From left: Mardi Chadwick-Balcom, Matthew Miller, Charles Morris and Thea James participate in a panel discussion.

From left: Mardi Chadwick-Balcom, Matthew Miller, Charles Morris and Thea James participate in a panel discussion.

Should health care providers be screening patients for gun ownership? What happens if a patient screens positive? What is the link between firearm access and intimate partner violence? These were some of the thorny questions explored by clinicians, researchers and community health leaders from the Brigham and beyond who spoke at the hospital’s fourth annual V-Day event on Feb. 7.

Organized by the Brigham’s V-Day Planning Committee, the wide-ranging discussion, “Gun Violence and Intimate Partner Violence: Complex Intersections,” was among the hundreds of events held worldwide this month to honor V-Day, a movement aimed at raising awareness about violence against women and girls.

Data show that 4.5 million women in the U.S. report having an intimate partner threaten them with a firearm, and nearly 1 million have been shot or shot at by an intimate partner, explained Nora Lenhard, a research assistant in the Orthopaedic and Arthritis Center for Outcomes Research. One study also found that a victim of intimate partner violence is five times more likely to be by murdered when the perpetrator has access to a firearm, she added.

Nurse-scientist Annie Lewis-O’Connor, PhD, NP-BC, MPH, FAAN, founding director of the Coordinated Approach to Resiliency and Empowerment (C.A.R.E.) Clinic, said statistics like these underscore the importance of maintaining momentum on addressing gun violence and intimate partner violence as public health issues requiring multidisciplinary, innovative approaches to care.

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“In my career at the Brigham, I have not felt this degree of urgency nor the intentionality of the medical community as I currently do,” she said. “As an organization, our commitment to health equity through our newly articulated values is really palpable.”

Charles Morris, MD, MPH, associate chief medical officer, agreed that “the time is now” for the medical community to engage colleagues and patients on these issues. There is currently no clearly established best practice for firearm screening in a health care setting, and the Brigham is among many health care organizations across the country looking at how to best implement it, Morris added.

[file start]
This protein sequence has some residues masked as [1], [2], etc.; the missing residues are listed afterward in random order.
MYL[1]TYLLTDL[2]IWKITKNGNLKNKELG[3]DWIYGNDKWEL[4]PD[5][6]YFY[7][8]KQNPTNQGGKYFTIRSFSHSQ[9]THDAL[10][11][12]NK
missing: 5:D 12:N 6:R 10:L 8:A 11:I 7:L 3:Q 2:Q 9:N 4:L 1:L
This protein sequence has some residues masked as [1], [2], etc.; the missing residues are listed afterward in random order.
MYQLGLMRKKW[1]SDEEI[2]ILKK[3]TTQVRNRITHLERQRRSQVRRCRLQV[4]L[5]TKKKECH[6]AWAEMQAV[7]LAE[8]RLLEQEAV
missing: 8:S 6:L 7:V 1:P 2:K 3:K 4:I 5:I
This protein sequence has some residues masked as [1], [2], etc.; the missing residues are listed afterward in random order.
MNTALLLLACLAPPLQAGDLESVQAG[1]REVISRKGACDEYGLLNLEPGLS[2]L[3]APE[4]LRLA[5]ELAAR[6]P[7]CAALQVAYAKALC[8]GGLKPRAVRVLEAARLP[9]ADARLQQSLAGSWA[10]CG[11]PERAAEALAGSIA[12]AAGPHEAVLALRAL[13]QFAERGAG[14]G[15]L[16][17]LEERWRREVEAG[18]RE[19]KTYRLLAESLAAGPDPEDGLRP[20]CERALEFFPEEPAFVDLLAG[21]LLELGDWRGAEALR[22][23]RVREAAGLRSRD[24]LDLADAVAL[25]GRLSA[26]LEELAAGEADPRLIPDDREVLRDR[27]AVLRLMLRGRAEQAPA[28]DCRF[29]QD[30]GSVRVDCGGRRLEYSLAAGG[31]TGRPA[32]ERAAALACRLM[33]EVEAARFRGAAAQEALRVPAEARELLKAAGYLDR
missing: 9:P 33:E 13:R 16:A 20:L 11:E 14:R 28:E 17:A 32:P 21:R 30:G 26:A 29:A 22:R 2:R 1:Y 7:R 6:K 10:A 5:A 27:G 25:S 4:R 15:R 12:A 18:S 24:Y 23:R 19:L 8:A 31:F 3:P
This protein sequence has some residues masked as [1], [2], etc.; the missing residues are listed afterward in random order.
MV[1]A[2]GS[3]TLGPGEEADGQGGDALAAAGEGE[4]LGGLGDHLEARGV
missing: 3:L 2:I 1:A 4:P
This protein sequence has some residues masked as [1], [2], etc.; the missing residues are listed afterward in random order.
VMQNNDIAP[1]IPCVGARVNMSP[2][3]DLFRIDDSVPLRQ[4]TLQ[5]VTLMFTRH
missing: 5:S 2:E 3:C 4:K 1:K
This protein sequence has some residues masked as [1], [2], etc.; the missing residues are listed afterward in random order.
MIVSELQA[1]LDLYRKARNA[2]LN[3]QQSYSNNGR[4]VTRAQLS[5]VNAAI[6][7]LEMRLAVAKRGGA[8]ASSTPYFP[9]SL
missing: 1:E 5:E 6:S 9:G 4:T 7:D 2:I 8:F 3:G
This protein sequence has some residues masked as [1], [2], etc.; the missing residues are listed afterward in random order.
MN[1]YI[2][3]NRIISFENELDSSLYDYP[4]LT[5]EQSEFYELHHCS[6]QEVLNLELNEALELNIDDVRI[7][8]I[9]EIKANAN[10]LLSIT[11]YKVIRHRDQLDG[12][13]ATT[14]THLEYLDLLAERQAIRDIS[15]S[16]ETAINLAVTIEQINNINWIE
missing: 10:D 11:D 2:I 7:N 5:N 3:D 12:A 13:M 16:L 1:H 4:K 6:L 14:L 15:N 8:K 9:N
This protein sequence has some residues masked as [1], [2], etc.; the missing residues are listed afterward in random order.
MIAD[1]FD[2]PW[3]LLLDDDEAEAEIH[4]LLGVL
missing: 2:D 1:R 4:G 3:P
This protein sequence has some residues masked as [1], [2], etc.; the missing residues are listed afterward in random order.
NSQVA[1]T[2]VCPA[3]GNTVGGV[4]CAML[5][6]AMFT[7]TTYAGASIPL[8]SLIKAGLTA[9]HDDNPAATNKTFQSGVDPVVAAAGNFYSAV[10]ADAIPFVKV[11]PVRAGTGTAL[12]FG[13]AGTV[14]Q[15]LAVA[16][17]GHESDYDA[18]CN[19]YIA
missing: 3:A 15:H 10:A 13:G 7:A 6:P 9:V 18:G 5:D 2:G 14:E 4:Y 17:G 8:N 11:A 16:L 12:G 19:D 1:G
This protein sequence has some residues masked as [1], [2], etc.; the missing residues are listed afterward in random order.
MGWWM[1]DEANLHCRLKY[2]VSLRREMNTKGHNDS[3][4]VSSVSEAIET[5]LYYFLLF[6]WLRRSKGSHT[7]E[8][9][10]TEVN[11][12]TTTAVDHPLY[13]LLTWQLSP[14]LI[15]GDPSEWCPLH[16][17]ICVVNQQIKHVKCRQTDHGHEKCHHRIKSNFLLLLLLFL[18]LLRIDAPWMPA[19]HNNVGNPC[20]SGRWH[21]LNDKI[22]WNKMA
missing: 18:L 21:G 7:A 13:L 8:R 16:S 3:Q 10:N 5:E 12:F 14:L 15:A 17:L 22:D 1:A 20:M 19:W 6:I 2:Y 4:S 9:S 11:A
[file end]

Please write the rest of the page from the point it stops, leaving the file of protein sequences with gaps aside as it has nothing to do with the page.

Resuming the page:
Speakers debated whether screening should be done indiscriminately—for example, among all primary care patients—or specifically with high-risk individuals, such as patients with a history of mental illness or gunshot wounds, and the health equity concerns the latter approach raises.
While there is a tremendous opportunity for providers to prevent harm by asking patients about the presence of firearms in their home, health care organizations are also wrestling with considerable barriers, Morris said.

“One of the biggest is what do you do if someone answers yes? It’s really complicated, and it depends mostly on where you are,” Morris said. “If you’re in the emergency room and screening a victim of firearm violence or a case where there’s an active threat, your response is going to be very different than if I am in my primary care clinic and, as a matter of course, I’m asking about seat belts and guns in the home.”

View a webcast recording of the event (Partners network access required).


If you or someone you know is at risk for interpersonal violence, help is available. The Brigham offers resources for providers, staff, patients and community members.


Support services for those experiencing abuse from an intimate partner

C.A.R.E. Clinic

Trauma-informed and patient-centered medical care for those intentionally harmed by violence or abuse

Violence Recovery Program
617-721-6034, pager 32063

Comprehensive services, including ongoing case management and support, for patients and families exposed to violent, intentional injury